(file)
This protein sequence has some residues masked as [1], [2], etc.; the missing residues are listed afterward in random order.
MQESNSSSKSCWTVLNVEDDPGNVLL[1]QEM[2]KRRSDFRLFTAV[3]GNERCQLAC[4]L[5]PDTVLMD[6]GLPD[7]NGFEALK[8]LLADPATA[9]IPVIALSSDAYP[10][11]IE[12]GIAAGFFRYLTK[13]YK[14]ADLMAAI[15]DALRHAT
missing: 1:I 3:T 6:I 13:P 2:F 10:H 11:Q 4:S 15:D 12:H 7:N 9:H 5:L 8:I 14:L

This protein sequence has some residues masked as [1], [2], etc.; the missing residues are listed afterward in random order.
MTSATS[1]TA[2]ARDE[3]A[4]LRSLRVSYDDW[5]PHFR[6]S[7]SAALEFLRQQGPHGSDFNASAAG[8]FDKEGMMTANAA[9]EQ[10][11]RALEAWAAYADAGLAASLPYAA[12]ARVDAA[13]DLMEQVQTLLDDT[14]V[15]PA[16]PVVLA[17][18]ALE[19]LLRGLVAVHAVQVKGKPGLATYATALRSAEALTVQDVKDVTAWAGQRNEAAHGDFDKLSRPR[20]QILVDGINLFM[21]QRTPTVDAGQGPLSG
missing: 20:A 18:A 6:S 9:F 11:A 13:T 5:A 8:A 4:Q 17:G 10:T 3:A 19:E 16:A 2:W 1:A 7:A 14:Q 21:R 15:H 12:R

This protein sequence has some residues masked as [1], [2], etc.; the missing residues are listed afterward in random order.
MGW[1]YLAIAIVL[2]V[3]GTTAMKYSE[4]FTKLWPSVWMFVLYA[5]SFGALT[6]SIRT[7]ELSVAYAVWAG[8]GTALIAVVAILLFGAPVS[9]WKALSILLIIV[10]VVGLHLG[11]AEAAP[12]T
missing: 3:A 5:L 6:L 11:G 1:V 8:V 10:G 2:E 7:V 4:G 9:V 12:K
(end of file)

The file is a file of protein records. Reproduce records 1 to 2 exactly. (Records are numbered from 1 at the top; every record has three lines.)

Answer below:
This protein sequence has some residues masked as [1], [2], etc.; the missing residues are listed afterward in random order.
MQESNSSSKSCWTVLNVEDDPGNVLL[1]QEM[2]KRRSDFRLFTAV[3]GNERCQLAC[4]L[5]PDTVLMD[6]GLPD[7]NGFEALK[8]LLADPATA[9]IPVIALSSDAYP[10][11]IE[12]GIAAGFFRYLTK[13]YK[14]ADLMAAI[15]DALRHAT
missing: 1:I 3:T 6:I 13:P 2:F 10:H 11:Q 4:S 15:D 12:H 7:N 9:H 5:L 8:I 14:L

This protein sequence has some residues masked as [1], [2], etc.; the missing residues are listed afterward in random order.
MTSATS[1]TA[2]ARDE[3]A[4]LRSLRVSYDDW[5]PHFR[6]S[7]SAALEFLRQQGPHGSDFNASAAG[8]FDKEGMMTANAA[9]EQ[10][11]RALEAWAAYADAGLAASLPYAA[12]ARVDAA[13]DLMEQVQTLLDDT[14]V[15]PA[16]PVVLA[17][18]ALE[19]LLRGLVAVHAVQVKGKPGLATYATALRSAEALTVQDVKDVTAWAGQRNEAAHGDFDKLSRPR[20]QILVDGINLFM[21]QRTPTVDAGQGPLSG
missing: 20:A 18:A 6:S 9:F 11:A 13:T 5:A 8:A 4:Q 17:G 10:T 3:A 19:E 16:A 2:W 1:A 7:A 14:Q 21:R 15:H 12:R